Pan-Millenialism

I’m sure you’ve heard the old joke that “Pan-Millenialism” is the belief that “It’ll all pan out in the end.” But for my edification and reference (and hopefully yours as well), I present, in tabular form, a 7-fold, 3-way definition of all(=”pan”) three major millenial views. The words used to make this table are pasted from Greg Bahnsen’s article The Prima Facie Acceptability of Postmillennialism, and have been juggled only a little bit (moving and/or removing transitional phrases) [RR: By this point, I have edited fairly significantly to remove statements which reveal Bahnsen’s bias against Amil; I assume that since he was Postmil, there is no such bias in that category] so that each statement stands on its own within its cell of the table. (Oh boy, another table!)

N Pre-Millenial A-Millenial Post-Millenial
1 Christ will return physically prior to the millennium. Christ will return after the millennium. Christ will return after the millennium.
2 The millennium is a period of righteousness, peace and prosperity for Christ’s kingdom on the earth. There will be no millennium in the sense of a semi-golden era of earthly prosperity for the kingdom; instead, the millennium is restricted to [RR: realized by] the blessings of the intermediate (heavenly) state (some restricting its blessing to the martyrs there) and/or the purely inward spiritual triumphs experienced by the church on earth (i.e., Christ ruling in the believer’s heart). Basically then, amillennialism denies that there will be any visible or earthly expression of Christ’s reign over the entire world [RR: affirms that Christ’s kingdom “is not of this world”]; as D. H. Kromminga says, “the millennium is a spiritual or heavenly millennium.” (Note: the church is a visible form of Christ’s kingdom in the world, according to many amillennialists; however, the church will not make all the nations disciples of Christ and gain a dominant or widespread influence throughout the world, but will rather remain a remnant of believers representatively spotted across the globe, which is unable [RR: God has not ordained] to effect a period of (comparative) [RR: global] justice and peace.) The millenium represents a period which will see growth and maturation of righteousness, peace, and prosperity for Christ’s kingdom on earth (visibly represented by the church) through the gradual conversion of the world to the gospel, as well as a period for the glory and vindication of the saints in heaven.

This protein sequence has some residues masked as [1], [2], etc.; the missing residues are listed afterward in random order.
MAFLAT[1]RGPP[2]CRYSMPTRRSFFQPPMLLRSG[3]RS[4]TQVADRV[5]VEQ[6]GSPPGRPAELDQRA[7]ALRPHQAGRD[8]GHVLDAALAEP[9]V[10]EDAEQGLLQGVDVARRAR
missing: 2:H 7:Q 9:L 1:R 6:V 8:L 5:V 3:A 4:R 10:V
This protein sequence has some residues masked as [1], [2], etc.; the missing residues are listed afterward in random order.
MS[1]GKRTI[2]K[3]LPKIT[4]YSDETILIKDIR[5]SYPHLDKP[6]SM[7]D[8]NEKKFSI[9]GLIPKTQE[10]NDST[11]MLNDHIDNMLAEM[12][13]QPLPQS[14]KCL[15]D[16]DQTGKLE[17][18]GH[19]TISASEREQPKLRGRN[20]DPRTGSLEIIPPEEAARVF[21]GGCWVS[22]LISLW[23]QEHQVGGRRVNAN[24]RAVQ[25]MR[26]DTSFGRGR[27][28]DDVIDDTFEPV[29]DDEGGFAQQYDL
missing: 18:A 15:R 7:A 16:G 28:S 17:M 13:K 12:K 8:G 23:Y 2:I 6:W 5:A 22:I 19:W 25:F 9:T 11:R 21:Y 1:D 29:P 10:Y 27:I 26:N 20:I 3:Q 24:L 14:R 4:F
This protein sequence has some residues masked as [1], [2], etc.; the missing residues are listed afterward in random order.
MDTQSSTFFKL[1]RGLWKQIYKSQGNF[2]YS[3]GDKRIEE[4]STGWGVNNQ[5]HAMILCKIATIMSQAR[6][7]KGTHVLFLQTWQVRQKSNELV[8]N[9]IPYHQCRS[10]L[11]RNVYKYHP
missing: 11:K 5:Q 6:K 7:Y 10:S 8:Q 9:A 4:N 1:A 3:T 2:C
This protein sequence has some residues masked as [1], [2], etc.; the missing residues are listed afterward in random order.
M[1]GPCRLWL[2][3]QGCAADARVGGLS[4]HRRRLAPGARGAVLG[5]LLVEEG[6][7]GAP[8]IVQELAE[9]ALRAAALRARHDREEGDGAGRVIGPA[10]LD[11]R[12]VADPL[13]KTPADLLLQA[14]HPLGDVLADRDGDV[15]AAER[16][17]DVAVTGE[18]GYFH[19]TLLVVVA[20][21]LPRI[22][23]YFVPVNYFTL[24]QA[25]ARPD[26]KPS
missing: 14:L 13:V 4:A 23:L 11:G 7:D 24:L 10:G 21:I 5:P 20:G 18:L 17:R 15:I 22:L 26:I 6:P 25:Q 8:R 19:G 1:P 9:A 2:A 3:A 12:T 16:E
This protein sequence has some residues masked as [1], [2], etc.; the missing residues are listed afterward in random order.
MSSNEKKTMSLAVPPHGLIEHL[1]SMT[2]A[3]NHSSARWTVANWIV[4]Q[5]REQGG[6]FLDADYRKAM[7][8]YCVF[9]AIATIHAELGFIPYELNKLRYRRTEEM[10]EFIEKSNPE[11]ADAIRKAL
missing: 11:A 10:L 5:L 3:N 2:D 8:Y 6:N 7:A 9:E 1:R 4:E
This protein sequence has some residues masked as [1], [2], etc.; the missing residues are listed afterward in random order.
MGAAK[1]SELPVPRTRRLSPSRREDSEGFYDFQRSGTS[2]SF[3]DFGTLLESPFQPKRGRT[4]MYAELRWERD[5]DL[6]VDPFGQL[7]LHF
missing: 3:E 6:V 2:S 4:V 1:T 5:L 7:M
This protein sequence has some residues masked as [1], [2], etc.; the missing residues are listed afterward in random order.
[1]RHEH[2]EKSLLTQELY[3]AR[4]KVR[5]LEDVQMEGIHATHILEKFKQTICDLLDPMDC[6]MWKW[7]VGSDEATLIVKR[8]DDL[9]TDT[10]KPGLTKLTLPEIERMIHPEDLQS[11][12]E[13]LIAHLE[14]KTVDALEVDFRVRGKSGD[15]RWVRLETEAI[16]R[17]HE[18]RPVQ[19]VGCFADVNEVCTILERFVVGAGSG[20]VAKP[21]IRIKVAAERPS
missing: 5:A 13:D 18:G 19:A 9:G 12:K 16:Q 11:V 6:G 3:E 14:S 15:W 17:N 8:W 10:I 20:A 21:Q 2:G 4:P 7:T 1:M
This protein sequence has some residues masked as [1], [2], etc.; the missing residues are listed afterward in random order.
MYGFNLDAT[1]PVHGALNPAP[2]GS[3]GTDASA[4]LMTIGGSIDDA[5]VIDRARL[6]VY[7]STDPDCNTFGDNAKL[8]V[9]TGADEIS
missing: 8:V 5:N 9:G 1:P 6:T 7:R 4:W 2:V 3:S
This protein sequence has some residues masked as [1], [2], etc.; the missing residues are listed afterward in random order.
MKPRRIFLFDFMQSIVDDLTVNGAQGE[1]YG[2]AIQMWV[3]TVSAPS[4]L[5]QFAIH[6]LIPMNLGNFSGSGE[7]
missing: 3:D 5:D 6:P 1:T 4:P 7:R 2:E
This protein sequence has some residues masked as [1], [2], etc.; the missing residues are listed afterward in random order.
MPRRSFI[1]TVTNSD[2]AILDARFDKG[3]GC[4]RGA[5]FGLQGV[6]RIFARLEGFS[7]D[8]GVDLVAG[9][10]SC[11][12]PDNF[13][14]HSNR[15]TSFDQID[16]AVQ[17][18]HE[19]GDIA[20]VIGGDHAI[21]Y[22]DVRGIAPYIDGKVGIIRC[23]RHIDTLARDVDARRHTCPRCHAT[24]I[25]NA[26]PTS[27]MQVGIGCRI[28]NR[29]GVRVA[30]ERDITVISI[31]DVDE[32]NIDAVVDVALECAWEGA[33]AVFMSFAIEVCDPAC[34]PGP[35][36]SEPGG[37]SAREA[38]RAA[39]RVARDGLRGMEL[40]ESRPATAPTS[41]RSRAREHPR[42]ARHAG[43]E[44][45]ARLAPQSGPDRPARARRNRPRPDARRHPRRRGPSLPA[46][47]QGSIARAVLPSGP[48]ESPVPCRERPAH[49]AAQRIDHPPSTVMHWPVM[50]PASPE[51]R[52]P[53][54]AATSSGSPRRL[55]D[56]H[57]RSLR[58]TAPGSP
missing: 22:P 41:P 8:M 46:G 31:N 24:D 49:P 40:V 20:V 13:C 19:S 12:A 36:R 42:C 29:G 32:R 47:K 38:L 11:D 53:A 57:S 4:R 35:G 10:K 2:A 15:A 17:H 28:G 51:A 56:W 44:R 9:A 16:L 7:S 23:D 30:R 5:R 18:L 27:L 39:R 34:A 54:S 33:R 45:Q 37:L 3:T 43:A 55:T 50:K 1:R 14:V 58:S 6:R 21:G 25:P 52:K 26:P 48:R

3 There will be a significant historical delay or gap between the return of Christ at the first resurrection and the judgment of the wicked at the second resurrection, just prior to the inauguration of the eternal state. (This gap corresponds to the millennial kingdom of earthly prosperity for God’s chosen people.) The return of Christ at the end of the church age will synchronize with the general resurrection and general judgment of all men, believer and unbeliever alike. The return of Christ at the end of the church age will synchronize with the general resurrection and general judgment of all men, believer and unbeliever alike.
4 The millennium is distinct from the current church age, being a future interim period between Christ’s return and the final judgment. The millennium is the present interadventual age. The millennium or kingdom of millennialists [RR: Postmillenialists] have used the eschatological vocabulary in such a way that the “millennium” represents the latter day, publicly discernible, prosperity of the interadventual “kingdom.”